EMRI pays special attention to the recruitment process. Lulla says the catchment area is “good souls with right values.” Soft skills and value skills are as important as technical skills. Amit Desai, head, EMRI Gujarat, says the challenge is to get the right people and to train them. As Lulla points out, “This is not a Government job and those who join us must realise this. We tell them that if money is your objective, don’t come here.” EMRI currently has over 12,000 employees all over India. Desai says the employees like it because “they have the best of both worlds — corporate culture plus public service.” The emergency service runs like clockwork because of the hands-on approach of the management. Lulla, Desai and other top executives often accompany ambulances when on call and watch the crew at work. The training programme is designed to make the employees mentally strong and sensitive. “It is a combination of leadership, technology, innovation and research, which are the four pillars of the organisation,” Lulla says. “We want persons with passion, energy, modesty and reliability.”

The dedicated crew have made 108 a roaring success. This writer caught up with the crew of one emergency unit — Preeti Patel and Vyas Pratik, the Medical Assistant and Pilot of the ambulance — on the outskirts of Ahmedabad. Both of them do 12-hour shifts but women are exempt from the graveyard shift. The ambulance is well-equipped with several emergency facilities. It has disposable syringes and anti-snake venom, and equipment to deal with emergencies like drowning and poisoning. The crew also has a digital camera to get photographic evidence in medico-legal cases. This evidence is passed on to the police. All calls to the crew and from them are recorded and made available in medico-legal cases to investigators and courts. Both Patel and Pratik are happy with their jobs. They say there is a lot of job satisfaction because they are able to help people in times of distress.

Anyone traveling through Gujarat or Andhra Pradesh today can sense the positive vibes that 108 has generated in even the remote villages of these States. Villagers in Narmada, Mehsana and Gandhinagar districts of Gujarat and Srikakulam, Vizianagaram and Vishakapatnam districts of Andhra Pradesh, where this writer travelled to assess governance at the village level, swear by this service. Amazingly, although a “government service”, there was not a single complaint of corruption, bribery, inefficiency or bad behaviour of the crew in any of the villages of these six districts in these two States. This is indeed something extraordinary for a “government service” in India, but it is true. There is such an outpouring of public gratitude for this free and efficiently delivered critical health care service that it is certain to bring in political and electoral dividends for all the chief ministers who have introduced it. In that sense, this could be called a “108 Election” in Gujarat, Andhra Pradesh, Uttarakhand and Goa.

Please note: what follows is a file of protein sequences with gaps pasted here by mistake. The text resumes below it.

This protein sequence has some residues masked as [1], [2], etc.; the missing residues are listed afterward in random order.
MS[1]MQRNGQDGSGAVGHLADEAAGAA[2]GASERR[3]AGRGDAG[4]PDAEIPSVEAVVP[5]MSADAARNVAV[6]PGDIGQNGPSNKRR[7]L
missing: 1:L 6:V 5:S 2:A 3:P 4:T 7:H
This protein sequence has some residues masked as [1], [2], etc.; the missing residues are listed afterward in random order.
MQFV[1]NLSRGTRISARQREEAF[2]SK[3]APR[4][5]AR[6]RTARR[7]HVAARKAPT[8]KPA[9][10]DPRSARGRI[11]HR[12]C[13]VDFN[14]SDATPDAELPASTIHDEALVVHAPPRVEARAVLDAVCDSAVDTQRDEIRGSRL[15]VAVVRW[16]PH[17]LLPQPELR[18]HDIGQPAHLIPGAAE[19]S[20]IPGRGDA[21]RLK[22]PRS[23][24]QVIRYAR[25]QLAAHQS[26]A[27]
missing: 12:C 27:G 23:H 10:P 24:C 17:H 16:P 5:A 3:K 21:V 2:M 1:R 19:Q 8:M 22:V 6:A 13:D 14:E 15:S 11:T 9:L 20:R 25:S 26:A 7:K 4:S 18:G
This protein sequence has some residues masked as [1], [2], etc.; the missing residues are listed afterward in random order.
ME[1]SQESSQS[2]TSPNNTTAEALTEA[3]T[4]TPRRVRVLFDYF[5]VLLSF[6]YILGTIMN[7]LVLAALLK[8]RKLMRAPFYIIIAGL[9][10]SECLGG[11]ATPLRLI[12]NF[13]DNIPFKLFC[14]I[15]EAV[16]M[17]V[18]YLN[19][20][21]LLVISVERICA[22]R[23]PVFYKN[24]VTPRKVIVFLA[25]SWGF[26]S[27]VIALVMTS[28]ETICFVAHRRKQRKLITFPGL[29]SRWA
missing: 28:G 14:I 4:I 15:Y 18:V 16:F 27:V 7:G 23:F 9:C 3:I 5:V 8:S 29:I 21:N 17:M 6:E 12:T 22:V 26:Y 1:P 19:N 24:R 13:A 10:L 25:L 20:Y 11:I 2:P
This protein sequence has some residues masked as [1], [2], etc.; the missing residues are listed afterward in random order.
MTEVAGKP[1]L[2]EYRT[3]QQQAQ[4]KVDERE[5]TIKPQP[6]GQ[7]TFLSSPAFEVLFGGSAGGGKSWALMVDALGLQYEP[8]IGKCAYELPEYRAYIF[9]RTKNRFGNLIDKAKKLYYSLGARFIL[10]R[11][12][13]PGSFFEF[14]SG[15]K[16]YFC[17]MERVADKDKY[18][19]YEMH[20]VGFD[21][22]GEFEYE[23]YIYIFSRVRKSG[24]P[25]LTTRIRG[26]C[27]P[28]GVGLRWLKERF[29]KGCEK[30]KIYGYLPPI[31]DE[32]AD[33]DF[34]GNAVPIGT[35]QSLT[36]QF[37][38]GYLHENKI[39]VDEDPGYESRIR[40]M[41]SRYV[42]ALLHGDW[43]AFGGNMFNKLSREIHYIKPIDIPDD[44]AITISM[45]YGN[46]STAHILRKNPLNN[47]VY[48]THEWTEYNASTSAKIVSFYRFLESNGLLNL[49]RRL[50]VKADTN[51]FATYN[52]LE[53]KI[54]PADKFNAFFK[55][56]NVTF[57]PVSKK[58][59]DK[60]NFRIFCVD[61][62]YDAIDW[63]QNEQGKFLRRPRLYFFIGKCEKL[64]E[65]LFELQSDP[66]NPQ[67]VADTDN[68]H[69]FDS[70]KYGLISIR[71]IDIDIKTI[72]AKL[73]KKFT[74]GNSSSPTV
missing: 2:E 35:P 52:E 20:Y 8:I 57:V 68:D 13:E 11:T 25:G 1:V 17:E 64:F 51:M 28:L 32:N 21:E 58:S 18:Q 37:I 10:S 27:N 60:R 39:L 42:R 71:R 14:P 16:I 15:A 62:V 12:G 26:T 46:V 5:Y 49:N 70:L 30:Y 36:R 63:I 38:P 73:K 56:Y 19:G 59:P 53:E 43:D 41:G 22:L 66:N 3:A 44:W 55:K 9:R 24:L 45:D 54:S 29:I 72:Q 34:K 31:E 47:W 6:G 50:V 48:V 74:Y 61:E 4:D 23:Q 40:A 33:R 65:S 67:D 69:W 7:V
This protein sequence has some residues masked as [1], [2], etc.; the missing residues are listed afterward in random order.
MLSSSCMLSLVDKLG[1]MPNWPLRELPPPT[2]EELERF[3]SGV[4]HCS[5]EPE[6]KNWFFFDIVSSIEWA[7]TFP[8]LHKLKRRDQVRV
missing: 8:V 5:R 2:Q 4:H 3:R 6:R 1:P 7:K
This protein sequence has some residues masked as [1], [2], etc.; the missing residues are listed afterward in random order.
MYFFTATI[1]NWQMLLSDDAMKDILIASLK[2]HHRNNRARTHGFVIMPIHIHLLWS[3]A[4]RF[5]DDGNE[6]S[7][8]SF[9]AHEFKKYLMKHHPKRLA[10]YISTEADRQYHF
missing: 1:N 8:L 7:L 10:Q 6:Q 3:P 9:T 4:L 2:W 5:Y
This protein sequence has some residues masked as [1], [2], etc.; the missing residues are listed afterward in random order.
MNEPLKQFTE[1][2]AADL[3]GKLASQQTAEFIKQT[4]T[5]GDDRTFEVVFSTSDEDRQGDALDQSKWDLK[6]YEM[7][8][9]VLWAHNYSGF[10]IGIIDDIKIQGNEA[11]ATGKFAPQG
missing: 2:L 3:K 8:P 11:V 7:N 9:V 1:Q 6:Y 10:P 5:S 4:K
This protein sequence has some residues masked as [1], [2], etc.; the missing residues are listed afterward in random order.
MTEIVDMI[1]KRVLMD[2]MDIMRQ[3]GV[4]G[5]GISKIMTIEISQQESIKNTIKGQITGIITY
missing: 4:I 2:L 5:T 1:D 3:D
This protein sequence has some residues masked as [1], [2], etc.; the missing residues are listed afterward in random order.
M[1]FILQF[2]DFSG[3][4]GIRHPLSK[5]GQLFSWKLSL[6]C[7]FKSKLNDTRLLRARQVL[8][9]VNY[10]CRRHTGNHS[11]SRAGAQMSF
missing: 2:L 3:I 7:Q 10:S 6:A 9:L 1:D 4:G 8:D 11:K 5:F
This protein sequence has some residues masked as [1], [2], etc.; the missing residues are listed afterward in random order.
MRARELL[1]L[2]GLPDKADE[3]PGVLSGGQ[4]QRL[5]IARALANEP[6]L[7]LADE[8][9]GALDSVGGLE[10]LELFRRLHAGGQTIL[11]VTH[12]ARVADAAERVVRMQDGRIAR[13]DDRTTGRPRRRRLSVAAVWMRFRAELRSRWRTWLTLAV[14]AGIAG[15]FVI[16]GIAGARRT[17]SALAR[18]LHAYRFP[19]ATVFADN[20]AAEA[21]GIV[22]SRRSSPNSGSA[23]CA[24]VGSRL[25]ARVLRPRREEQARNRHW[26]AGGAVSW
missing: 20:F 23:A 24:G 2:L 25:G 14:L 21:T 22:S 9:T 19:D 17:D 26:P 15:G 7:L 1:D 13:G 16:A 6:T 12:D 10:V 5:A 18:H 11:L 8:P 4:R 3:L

That there could be political dividends from good governance is evident from the responses of village folk in these States. Says Diheshchandra Kalidas Shah of Garudeshwar Village in Narmada district: “The ambulance is just a call away. It reaches our village in five or ten minutes. There is no payment to be made and there is no corruption.”

Mohammed Bhai of Chanwada Village in Rajpipla echoes this sentiment. “Just the other day there were several medical emergencies in our village. We called 108 three times and on all occasions, the ambulance reached the village in 15-20 minutes.”

Praise for the service is uniform across the villages of north Andhra Pradesh too. Sayamma of Kurupam panchayat in Vizianagaram district says that recently, when they called 108 even at 2 am, the ambulance reached the village in 15 minutes and rushed the patient to the General Hospital. Poovalapatti of Biyyalavalsa village in Vizianagaram district said that the fact that 108 is a toll free number added to the value of the service. “Even a person who is broke can call the ambulance,” he says. Jyotamma, secretary, Mahila Mandal, Durubili village, says, “Earlier we used to carry patients to the Civil Hospital, which is 7 km away. Now we have the ambulance in our village in 20 minutes.”

This is also probably the first “government” service that is free of corruption and inefficiency. Shikalu Ushansa Diwan, of Bunjatha Village in Narmada district says this of the crew of 108: “They are very courteous and efficient. There is no corruption and bribery involved. All are treated equally and with respect.” Ashwin Patel of Amjagaon in Gandhinagar district agrees. “We have no complaints. We have not heard of any kind of corruption or bribery. There is no problem with this service,” he says.

SK Goush, a social worker in Parvathipuram in north Andhra Pradesh, says the quality of the service is attributable to discipline among the crew. “Strict action is taken against erring 108 employees. Also, much attention is paid to maintenance. The vehicles are serviced regularly and the tyres changed after the mandatory mileage.” This is rather unusual for a “sarkari service” because even residents of big cities in India often see ambulances with flat tyres and in various stages of disuse lying in the courtyards or sheds of Government hospitals.